Kaiser, Walter C. Toward and Exegetical Theology: Biblical Exegesis for Preaching & Teaching. Grand Rapids, MI: Baker Academic, reprint 1998.
This is the greatest “how-to” manual on Greek and Hebrew exegesis. It runs the gamut from basic linguistics to the proper method of outlining a passage. This won’t be a formal review, as the nature of the book is to be savored and imitated.
While Kaiser never directly expounds the Alexandria vs. Antioch debate, he sides clearly with Antioch. He has no mercy on “allegory” (Paul doesn’t count, for what Paul did is not what the early church did). Directly related to this is “single-meaning hermeneutics” (Kaiser 47). Anyone who rejects single-meaning hermeneutics assumes that his/her own work has a single meaning.
“The How-To” of exegesis:
Kaiser recommends looking for the natural paragraph break (71). These could be anything from repeated terms that act as headings, transitional conjunctions/adverbs, rhetorical questions, change in tense and mood, etc.
What about jumping to doctrines or ideas that are later on in biblical history? Kaiser urges caution. We believe in interpreting Scripture by Scripture, but that phrase doesn’t really tell us which Scripture is clearer. Instead of the analogy of Scripture, Kaiser recommends the analogy of antecedent Scripture (82). Let Scripture develop its own story. This is simply a corollary to the claim that the author knew what he was talking about and didn’t know what he wasn’t talking about. We can identify antecedent theology in the text by noting the following:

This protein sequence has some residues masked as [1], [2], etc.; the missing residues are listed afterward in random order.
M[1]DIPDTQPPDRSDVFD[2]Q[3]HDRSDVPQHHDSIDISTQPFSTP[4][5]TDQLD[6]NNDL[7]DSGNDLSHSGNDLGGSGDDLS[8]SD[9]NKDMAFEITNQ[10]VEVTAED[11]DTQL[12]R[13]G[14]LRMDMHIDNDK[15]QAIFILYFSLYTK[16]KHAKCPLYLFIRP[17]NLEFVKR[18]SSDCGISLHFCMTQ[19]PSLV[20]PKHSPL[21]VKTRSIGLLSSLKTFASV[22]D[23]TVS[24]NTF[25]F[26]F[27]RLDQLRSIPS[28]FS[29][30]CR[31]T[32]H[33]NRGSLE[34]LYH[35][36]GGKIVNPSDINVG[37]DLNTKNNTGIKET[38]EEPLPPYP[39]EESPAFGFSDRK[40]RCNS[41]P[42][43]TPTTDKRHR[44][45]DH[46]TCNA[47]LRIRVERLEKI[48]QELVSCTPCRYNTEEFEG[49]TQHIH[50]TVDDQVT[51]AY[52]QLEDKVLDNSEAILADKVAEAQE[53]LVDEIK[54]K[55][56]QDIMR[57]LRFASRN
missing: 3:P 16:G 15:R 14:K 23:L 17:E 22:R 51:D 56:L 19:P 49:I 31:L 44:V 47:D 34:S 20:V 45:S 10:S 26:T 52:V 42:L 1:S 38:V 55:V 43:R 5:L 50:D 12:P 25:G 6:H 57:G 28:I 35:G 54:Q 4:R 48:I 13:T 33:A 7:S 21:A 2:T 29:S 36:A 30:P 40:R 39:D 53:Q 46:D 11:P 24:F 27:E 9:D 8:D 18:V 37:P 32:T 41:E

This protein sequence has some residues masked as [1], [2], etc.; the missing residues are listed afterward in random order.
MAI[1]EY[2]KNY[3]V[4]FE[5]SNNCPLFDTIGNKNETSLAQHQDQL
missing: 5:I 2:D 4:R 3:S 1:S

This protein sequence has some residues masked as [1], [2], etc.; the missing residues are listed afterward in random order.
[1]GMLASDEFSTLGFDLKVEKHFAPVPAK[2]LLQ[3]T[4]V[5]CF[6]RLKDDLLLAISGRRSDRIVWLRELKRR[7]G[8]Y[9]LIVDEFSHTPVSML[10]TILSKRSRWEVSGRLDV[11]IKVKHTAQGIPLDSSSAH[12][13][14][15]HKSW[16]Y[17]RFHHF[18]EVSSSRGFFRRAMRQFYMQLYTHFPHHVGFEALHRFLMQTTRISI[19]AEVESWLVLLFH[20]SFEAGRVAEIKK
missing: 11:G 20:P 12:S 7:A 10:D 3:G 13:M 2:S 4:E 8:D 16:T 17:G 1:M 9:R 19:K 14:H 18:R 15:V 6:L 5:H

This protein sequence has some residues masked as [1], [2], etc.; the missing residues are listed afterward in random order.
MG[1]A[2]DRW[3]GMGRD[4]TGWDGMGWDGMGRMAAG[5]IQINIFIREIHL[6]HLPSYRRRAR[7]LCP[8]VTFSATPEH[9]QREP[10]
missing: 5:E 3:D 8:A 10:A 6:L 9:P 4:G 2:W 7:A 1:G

1) The use of certain terms which have already acquired a special meaning: seed, servant, rest, inheritance (137).
2) Reference to a previous event in the progress of revelation
3) Reference to previous quotations.
4) Reference to the covenants of accumulating promises.
In other words, the canonical center of the bible is “God’s word of blessing…or promise…to be Israel’s God and to do something for Israel and through them something for all the nations on the face of the earth” (139).
Kaiser recommends using a “block-diagram. Write out each proposition or clause in the natural order of the text. Isolate each syntactical unit on separate lines. Bring the theme proposition out to the left hand margin (right in the case of Hebrew), and indent material which modifies the theme proposition (99). Further, note that sub-points will have a parallel feel to their structure.